Rediscovering the Depths


A book I read recently confirmed for me a growing hunch: that all the information the internet puts instantly at our disposal is making us stupider. All those arcane things it once took a sleuth or a scholar or an archaeologists to scare up – the whereabouts of some long-faded starlet, the distance from one edge of the Andromeda galaxy to the other, the ancient alchemist's potion for transmuting base metal to gold, or whatever – is just a key-stroke away. Google is the new Oracle of Delphi, at none of the cost. Wikipedia is our generation's guru on the mountaintop, only you can get there and back in the time it takes to sip your coffee.

The internet makes us all know-it-alls. Instant experts. It is an ocean of knowledge distilled at the tap of a mouse. No longer does one need to invest the slow labor of painstaking study. No longer must one accumulate a body of knowledge from books and lectures, from travels and long meandering conversations: you can conjure it all up as fast as you can think it up. Imagine a question, any question, and your search engine starts offering answers before you've even typed the whole thing in.

But there's a downside. An obvious one is that we now know many things but none of them well. All the deep and intricate connective tissue between bits of knowledge is missing. Our heads become as dishevelled as the drawer you have in your kitchen, cluttered with everything from cake candles to glue sticks to keys for cars you no longer own, to that pair of 3-D glasses you forgot to throw in the bin as you exited the theatre. There's no organizing principle to any of it, no coherence. It's random.

But it's worse than that. The internet is playing havoc with our brains. It is altering the way we think.

It's messing with our heads.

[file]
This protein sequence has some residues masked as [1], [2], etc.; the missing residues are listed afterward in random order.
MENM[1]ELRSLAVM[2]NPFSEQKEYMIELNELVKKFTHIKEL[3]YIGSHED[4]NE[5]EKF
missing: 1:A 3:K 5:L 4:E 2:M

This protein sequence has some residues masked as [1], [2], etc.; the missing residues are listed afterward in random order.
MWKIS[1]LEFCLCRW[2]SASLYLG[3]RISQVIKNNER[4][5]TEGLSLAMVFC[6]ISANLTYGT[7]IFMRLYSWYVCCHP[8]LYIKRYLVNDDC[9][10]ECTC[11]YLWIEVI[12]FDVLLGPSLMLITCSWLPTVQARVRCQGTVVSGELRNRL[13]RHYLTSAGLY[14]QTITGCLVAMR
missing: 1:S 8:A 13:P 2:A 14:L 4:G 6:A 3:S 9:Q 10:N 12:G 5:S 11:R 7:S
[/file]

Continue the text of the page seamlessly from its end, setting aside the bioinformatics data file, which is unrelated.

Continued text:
Oh, the book – I almost forgot. It's called The Shallows: What the Internet is Doing to Our Brains, by Nicholas Carr. Carr documents at great length recent studies in neurology – the science of how the brain works – that show conclusively that prolonged exposure to the internet erodes our capacity for what he calls deep thinking. In a word, we lose the point. We distract easily. We have little patience or ability to follow an argument much past its first turn. The internet is making us more alert but less attentive. We're becoming like skittish hares or does, quick to pick up on every last little thing, every noise and motion, but slow to stare long and hard at any one thing. And we forget information as fast we gather it.

Reading Carr's books, his descriptions of our jittery addiction to the cyberworld and our diminishing capacity to actually read and talk, was like looking in the mirror. That's me, I kept thinking.

And then I'd check my email.

I read the book a month ago, when I first landed here in Wales. When I read it, I was a case in point: it was hard for me to stick with Carr's complex argument, to wade through his long chapters, to sift through his reams of data. But after a month in a secluded valley, and reading more than a dozen books in that time, and with a testy and pokey internet connection that has seriously curbed my appetite for being online, there is growing room inside my head, and growing order.

One of the distinctions Carr makes repeatedly is between attentiveness and alertness. Alertness is a heightened state of distraction: everything pulls us. Attentiveness is a deepened state of focus: one thing holds us.

God gave us the capacity for both, and both have their uses. But worship and the pursuit of holiness calls for the latter. These things require sustained attentiveness. They demand a long obedience in the same direction.

That's worth turning the internet off for.

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